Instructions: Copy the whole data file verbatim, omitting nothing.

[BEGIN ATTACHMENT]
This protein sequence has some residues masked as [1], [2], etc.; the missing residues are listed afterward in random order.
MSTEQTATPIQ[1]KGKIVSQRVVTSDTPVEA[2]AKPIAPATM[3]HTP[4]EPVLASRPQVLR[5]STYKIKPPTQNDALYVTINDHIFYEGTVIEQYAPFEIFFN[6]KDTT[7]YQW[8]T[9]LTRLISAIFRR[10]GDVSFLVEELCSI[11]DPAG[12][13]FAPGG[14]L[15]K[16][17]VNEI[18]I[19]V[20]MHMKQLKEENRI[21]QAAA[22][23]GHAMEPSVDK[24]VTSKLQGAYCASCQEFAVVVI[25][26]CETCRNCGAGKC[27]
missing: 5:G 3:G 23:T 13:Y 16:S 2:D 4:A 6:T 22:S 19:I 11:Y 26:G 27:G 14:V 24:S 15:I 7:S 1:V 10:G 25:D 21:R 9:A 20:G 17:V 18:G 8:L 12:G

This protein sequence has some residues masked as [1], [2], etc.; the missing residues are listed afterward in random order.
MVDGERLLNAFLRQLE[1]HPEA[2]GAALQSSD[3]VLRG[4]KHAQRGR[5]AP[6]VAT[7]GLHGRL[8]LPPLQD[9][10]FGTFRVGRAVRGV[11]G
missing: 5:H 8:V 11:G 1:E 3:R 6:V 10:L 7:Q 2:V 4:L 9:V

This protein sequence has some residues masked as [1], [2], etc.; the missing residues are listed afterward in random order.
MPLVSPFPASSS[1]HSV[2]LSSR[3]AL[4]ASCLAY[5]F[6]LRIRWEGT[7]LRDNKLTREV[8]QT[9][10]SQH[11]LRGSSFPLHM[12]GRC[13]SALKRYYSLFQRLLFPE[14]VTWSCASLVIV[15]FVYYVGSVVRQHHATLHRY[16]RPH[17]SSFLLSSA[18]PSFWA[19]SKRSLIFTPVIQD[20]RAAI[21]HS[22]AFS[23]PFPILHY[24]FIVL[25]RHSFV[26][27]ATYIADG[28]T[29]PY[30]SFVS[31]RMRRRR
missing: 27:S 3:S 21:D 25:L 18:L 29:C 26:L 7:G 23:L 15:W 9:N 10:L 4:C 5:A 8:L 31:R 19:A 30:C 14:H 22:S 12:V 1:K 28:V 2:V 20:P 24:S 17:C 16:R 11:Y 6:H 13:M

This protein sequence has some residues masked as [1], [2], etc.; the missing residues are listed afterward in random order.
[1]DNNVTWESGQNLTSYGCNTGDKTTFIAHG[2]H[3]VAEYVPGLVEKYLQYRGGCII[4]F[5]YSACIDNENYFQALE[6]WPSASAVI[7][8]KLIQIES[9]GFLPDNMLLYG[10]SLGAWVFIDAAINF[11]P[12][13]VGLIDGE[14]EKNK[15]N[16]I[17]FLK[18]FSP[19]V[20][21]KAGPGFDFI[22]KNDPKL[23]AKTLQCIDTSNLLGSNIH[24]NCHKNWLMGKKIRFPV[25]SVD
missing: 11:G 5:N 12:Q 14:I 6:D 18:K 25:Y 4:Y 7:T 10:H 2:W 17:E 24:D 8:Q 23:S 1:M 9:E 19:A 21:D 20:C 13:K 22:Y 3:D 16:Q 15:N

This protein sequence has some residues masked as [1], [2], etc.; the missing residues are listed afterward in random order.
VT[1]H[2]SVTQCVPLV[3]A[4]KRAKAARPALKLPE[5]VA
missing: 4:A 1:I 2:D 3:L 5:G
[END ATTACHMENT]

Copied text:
This protein sequence has some residues masked as [1], [2], etc.; the missing residues are listed afterward in random order.
MSTEQTATPIQ[1]KGKIVSQRVVTSDTPVEA[2]AKPIAPATM[3]HTP[4]EPVLASRPQVLR[5]STYKIKPPTQNDALYVTINDHIFYEGTVIEQYAPFEIFFN[6]KDTT[7]YQW[8]T[9]LTRLISAIFRR[10]GDVSFLVEELCSI[11]DPAG[12][13]FAPGG[14]L[15]K[16][17]VNEI[18]I[19]V[20]MHMKQLKEENRI[21]QAAA[22][23]GHAMEPSVDK[24]VTSKLQGAYCASCQEFAVVVI[25][26]CETCRNCGAGKC[27]
missing: 5:G 3:G 23:T 13:Y 16:S 2:D 4:A 6:T 22:S 19:I 11:Y 26:G 27:G 14:V 24:S 15:I 7:S 1:V 10:G 25:D 21:R 9:A 20:G 17:V 18:G 8:L 12:G

This protein sequence has some residues masked as [1], [2], etc.; the missing residues are listed afterward in random order.
MVDGERLLNAFLRQLE[1]HPEA[2]GAALQSSD[3]VLRG[4]KHAQRGR[5]AP[6]VAT[7]GLHGRL[8]LPPLQD[9][10]FGTFRVGRAVRGV[11]G
missing: 5:H 8:V 11:G 1:E 3:R 6:V 10:L 7:Q 2:V 4:L 9:V

This protein sequence has some residues masked as [1], [2], etc.; the missing residues are listed afterward in random order.
MPLVSPFPASSS[1]HSV[2]LSSR[3]AL[4]ASCLAY[5]F[6]LRIRWEGT[7]LRDNKLTREV[8]QT[9][10]SQH[11]LRGSSFPLHM[12]GRC[13]SALKRYYSLFQRLLFPE[14]VTWSCASLVIV[15]FVYYVGSVVRQHHATLHRY[16]RPH[17]SSFLLSSA[18]PSFWA[19]SKRSLIFTPVIQD[20]RAAI[21]HS[22]AFS[23]PFPILHY[24]FIVL[25]RHSFV[26][27]ATYIADG[28]T[29]PY[30]SFVS[31]RMRRRR
missing: 27:S 3:S 21:D 25:L 18:L 29:C 26:L 7:G 23:L 15:W 9:N 10:L 4:C 5:A 8:L 31:R 19:A 30:C 14:H 22:S 12:V 1:K 28:V 2:V 20:P 24:S 17:C 16:R 11:Y 6:H 13:M

This protein sequence has some residues masked as [1], [2], etc.; the missing residues are listed afterward in random order.
[1]DNNVTWESGQNLTSYGCNTGDKTTFIAHG[2]H[3]VAEYVPGLVEKYLQYRGGCII[4]F[5]YSACIDNENYFQALE[6]WPSASAVI[7][8]KLIQIES[9]GFLPDNMLLYG[10]SLGAWVFIDAAINF[11]P[12][13]VGLIDGE[14]EKNK[15]N[16]I[17]FLK[18]FSP[19]V[20][21]KAGPGFDFI[22]KNDPKL[23]AKTLQCIDTSNLLGSNIH[24]NCHKNWLMGKKIRFPV[25]SVD
missing: 11:G 5:N 12:Q 14:I 6:D 18:K 25:Y 4:Y 7:T 10:H 2:W 17:E 24:D 8:Q 23:S 1:M 9:E 19:A 21:D 20:C 13:K 22:Y 3:D 16:Q 15:N

This protein sequence has some residues masked as [1], [2], etc.; the missing residues are listed afterward in random order.
VT[1]H[2]SVTQCVPLV[3]A[4]KRAKAARPALKLPE[5]VA
missing: 4:A 1:I 2:D 3:L 5:G